It has probably become apparent by now that I am fascinated with North Korea and how such an isolated country can still exist in this world of ever-increasing abilities to communicate with people from around the globe. (I write this review from my couch in Chengdu, China, where I just got off Skype with my parents who live in Idaho, have emailed several friends back in the States and caught up on world news via a variety of online newspapers. I know what I am talking about when it comes to being connected!) Recently, I reviewed Escape from Camp 14 which was a memoir of one man’s time in the horrific camps of Northern Korea. The Impossible State is quite a different look at the country- taking an in-depth approach to everything from the history of the country to detailed looks at each of the Kim family members who have ruled throughout the last decades to the economy as it is today and why it can’t sustain itself.
Victor Cha’s new book is filled with fascinating insight into North Korea, but it reads more like a college textbook than an average non-fiction book published for the run-of-the-mill reader would. I especially enjoyed the chapter on the Kim family and how each successive leader had to create a place for himself within the government, but at times the information seems to get bogged down in technical language that isn’t necessary. It is almost as if the book is trying to push itself to be picked up by professors of classes about the Koreas, thereby helping it reach a higher profit margin.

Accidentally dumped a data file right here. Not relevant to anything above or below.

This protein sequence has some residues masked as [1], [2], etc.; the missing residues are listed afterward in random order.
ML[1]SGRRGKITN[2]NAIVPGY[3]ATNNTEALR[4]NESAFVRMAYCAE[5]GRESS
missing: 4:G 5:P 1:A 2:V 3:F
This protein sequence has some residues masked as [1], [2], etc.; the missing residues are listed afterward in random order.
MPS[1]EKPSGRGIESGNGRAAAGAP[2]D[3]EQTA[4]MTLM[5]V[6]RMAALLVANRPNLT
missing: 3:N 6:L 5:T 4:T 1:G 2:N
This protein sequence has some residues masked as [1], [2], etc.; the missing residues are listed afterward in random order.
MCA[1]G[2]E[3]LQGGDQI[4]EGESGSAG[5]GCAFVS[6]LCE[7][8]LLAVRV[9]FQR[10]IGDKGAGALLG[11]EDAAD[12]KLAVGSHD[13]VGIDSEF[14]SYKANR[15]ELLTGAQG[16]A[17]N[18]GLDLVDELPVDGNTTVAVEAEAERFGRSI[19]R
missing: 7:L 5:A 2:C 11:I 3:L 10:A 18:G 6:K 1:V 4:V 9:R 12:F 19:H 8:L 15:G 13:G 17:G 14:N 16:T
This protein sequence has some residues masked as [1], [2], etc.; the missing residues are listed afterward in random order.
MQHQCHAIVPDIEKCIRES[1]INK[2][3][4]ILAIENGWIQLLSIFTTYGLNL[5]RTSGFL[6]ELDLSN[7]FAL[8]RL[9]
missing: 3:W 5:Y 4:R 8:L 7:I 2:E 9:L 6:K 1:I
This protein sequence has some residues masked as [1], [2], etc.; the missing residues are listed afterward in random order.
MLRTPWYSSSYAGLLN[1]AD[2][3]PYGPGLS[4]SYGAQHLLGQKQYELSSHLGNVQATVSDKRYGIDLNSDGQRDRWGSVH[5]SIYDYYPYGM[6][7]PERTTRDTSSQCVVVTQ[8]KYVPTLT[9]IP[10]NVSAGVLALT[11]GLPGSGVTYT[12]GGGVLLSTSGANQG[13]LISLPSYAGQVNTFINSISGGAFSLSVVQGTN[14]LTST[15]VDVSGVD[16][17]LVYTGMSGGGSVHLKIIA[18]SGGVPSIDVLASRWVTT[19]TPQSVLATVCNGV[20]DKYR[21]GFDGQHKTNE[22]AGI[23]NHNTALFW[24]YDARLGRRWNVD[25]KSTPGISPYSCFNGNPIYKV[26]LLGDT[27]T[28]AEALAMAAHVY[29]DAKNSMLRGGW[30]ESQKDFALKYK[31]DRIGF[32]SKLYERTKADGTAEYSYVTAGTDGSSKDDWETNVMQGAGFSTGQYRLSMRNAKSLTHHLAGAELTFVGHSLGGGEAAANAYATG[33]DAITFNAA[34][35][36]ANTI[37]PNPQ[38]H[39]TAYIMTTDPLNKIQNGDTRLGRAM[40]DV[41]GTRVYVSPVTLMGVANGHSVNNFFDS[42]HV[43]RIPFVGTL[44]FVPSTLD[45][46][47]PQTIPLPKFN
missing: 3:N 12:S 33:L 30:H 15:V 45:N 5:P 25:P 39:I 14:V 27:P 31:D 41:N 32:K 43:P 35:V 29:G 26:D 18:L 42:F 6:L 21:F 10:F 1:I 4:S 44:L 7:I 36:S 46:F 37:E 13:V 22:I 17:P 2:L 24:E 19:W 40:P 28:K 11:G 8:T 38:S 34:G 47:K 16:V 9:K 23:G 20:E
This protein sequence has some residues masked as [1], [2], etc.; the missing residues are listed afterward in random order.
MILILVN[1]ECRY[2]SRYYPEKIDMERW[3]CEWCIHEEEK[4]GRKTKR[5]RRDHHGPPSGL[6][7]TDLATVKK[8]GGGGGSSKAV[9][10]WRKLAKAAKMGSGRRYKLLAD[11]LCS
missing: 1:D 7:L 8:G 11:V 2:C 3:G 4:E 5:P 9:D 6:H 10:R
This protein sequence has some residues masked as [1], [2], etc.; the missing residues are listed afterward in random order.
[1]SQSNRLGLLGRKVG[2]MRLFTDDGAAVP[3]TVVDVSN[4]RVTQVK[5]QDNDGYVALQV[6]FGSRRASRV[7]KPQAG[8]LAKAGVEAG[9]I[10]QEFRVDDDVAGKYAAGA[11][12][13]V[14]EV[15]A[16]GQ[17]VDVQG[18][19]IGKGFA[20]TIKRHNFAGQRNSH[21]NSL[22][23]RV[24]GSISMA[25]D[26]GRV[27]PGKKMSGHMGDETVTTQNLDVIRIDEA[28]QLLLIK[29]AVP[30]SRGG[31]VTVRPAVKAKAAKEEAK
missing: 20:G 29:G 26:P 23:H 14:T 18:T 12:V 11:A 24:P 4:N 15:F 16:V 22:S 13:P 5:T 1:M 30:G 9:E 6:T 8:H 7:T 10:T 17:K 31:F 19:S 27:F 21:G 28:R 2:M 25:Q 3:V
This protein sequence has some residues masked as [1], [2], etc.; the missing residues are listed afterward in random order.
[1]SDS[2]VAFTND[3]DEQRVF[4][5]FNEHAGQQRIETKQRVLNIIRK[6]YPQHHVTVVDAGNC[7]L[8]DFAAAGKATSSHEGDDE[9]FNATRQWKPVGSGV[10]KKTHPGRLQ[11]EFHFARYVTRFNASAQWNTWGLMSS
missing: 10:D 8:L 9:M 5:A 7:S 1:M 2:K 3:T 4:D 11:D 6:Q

The other thing that I really struggled with while reading Cha’s book was the writing itself. Yes, I feel that it was too textbook-y, but maybe I just wasn’t the intended reader. I found the book at the library and picked it up because it looked interesting, but maybe Cha was really pushing for a more academic setting for his research. Being written in a technical manner doesn’t mean, though, that it can’t be well-written and well-edited. There were many times throughout the book where the writing just became ungainly, with confusing modifiers and the occasional antecedent left to hang on its own. More than once I had to reread sentences and paragraphs, not to tackle difficult vocabulary, but to decipher the meaning behind poorly edited writing. Going back to my days of Six-Traits Writing instruction, I would say Cha really needs have someone help him focus his organization and conventions.
This newly released book is great because the subject is so relevant, as North Korea’s new constitution just named it as a nuclear-power, thereby trying to bully its way into international talks and aid. The research and discussion is current, dealing not only with Kim Jong-Il, but also his successor, the country’s current leader, Kim Jong-Un. In a world that is as politically fluid as is ours, it is rare to get such a contemporary viewpoint. It seems as soon as books are published, the landscape has changed and they are out of touch with this moment’s crisis.
I enjoyed this book, but I think a lot of that had to do with my inherent interest in the topic. The book is filled with fascinating insights into what is easily the world’s most isolated and possibly most brainwashed nation, giving the reader both facts and theories about where the country has been and where it is headed. The writing itself leaves something to be desired. Victor Cha’s The Impossible State earns: